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Making the case: sustainability and public health. Medical importance of food policy. June 2011. Medical Importance of Food Policy. Cancer Cardiovascular Diabetes Food borne illness Obesity. Acanthosis Nigricans. Cancer.

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making the case sustainability and public health

Making the case: sustainability and public health

Medical importance of food policy

June 2011

medical importance of food policy
Medical Importance of Food Policy
  • Cancer
  • Cardiovascular
  • Diabetes
  • Food borne illness
  • Obesity

Acanthosis Nigricans

cancer
Cancer
  • “In high income countries about a thirdof the most common cancers and in low and middle income countries about a quarter, could be prevented by eating healthily, staying lean and being physically active.”
                  • Sir Michael Marmot MB BS MPH PhD FRCP FFPH World Cancer Research Fund International University College London, United Kingdom Chair, Expert Report and Policy Report Panel ~ June 2011
cardiovascular
Cardiovascular
  • Blood pressure increases with each year we age
  • Hypertension, which increases the risk of heart attack and stroke, can be reduced by half incidence eating a semi-vegetarian DASH diet generous in fresh produce
  • DASH diet meal planning prevents hypertension in the general population
        • Meat, fish, poultry once per week is semi-vegetarian
        • DASH is Dietary Approaches to stop Hypertension and uses a plant-based, but not vegetarian diet, that is sodium sensible

Fraser, GE. Diet, Life Expectancy and Chronic Disease: Studies of Seventh-day Adventists and other vegetarians, 2003. Blackburn GL. The public health implications of the dietary approaches to stop hypertension trial. Am J Clinical Nutrition 74:1,2001.

diabetes cheap food
Diabetes: Cheap Food
  • Food accounts for 10% of total household expenditures; an all time low [2010 data]
  • Eleven percent, 11% of Americans are victim to diabetes mellitus, most due to ubiquitous cheap food
        • Less healthy foods are cheap – refined white flour, hydrogenated frying oils, refined sugars in highly processed, shelf stable packaged snack foods and soft drinks

(Reuters) - More than half of Americans will have diabetes or be pre-diabetic by 2020 at a cost to the U.S. health care system of $3.35 trillion if current trends go on unabated, according to analysis of a new report released November 23, 2010by health insurer UnitedHealth Group Inc.

obesity abundant cheap food
Obesity:Abundant Cheap Food
  • America grows enough food to provide 3,900 calories per person per day
  • Forty percent [40%] of food produced for U.S. consumption will never be eaten
  • Food waste is 1,400 calories per person per day

National Institute of Diabetes and Digestive and Kidney Diseases, published November 2010, Public Library of Science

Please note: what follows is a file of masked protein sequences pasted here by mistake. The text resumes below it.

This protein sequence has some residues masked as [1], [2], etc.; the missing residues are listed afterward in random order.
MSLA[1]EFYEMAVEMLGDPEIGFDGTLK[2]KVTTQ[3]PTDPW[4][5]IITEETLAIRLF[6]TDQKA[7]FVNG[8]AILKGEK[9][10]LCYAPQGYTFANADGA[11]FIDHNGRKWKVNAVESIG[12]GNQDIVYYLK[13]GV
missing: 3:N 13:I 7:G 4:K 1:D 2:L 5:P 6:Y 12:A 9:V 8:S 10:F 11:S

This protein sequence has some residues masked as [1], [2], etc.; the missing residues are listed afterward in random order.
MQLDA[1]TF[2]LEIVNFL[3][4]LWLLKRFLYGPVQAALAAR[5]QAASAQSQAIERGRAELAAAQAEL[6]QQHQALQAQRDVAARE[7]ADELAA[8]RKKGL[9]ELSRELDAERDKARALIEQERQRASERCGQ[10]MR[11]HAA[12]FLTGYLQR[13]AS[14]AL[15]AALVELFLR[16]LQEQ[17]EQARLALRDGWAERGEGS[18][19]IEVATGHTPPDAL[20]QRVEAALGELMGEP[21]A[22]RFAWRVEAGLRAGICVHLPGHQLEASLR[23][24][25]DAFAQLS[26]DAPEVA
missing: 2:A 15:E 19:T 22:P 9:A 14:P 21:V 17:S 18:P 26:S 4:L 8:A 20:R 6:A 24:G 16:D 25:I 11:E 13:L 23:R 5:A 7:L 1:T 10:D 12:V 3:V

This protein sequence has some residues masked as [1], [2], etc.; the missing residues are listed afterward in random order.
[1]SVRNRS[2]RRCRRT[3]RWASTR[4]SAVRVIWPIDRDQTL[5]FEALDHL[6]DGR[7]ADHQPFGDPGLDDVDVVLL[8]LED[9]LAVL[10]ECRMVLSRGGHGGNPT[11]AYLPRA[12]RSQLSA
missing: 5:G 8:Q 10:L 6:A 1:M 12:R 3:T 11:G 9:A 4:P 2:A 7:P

food waste

Food Waste

Jonathan Bloom, M.A., American Dietetic Association Food and Nutrition Conference & Expo speaker, Denver, CO, October 20, 2009

reducing food waste

Virginia Tech Food Waste Audit

Reducing Food Waste

Schools

When recess is scheduled

before lunch, school children consume significantly more food and have less plate waste than children who recess after lunch.

Also, when recess is scheduled before lunch, children consume more total nutrients, including calcium, vitamin A, iron

Bergman EA, Buergel NS, Englund TF, Femrite A. The relationships of meal and recess schedules to plate waste in elementary schools. J Child Nutr Manage.http://docs.schoolnutrition.org/newsroom/jcnm/04fall/bergman/bergman2.asp

school meals 2011 monetary data
School Meals 2011 monetary data

Lunch tray without 6¢ & with current policy

Lunch tray with 10¢ & with ‘real food’ policy

food wasters
Food Wasters

Contributors and Culprits *

Perfect Food slaves

When in doubt, throw it out” mentality

Serve sensible portion sizes

Buy less; shop more often

Keep fridge half-empty – avoid over purchase

$200 of produce rots in the refrigerator vegetable bin [per family per year] 5-A-Day for Better Health [2007 data]

www.WastedFood.com

* Palmer, S. Paying the High Price of Food Waste, Environmental Nutrition , March 2010

what s the point
What’s the Point!

The Reporter – January 2011

locally grown food
Locally grown food

Reduces the incidence of foodborne illness

E. Coli 2011 Outbreak

Deadliest on Record

Helms, M; Vastrup, P; Gerner-Smidt, P; et al. Short and long term mortality associated with foodborne bacterial gastrointestinal infections: registry-based study. BMJ, 2003, 326-357.

food borne infection
Food-borne Infection

Higher ambient temperatures

Outdoor eating

Faster growth of food-borne pathogens

Eight percent [8%] increase in food borne illness per each degree C above normal average temperature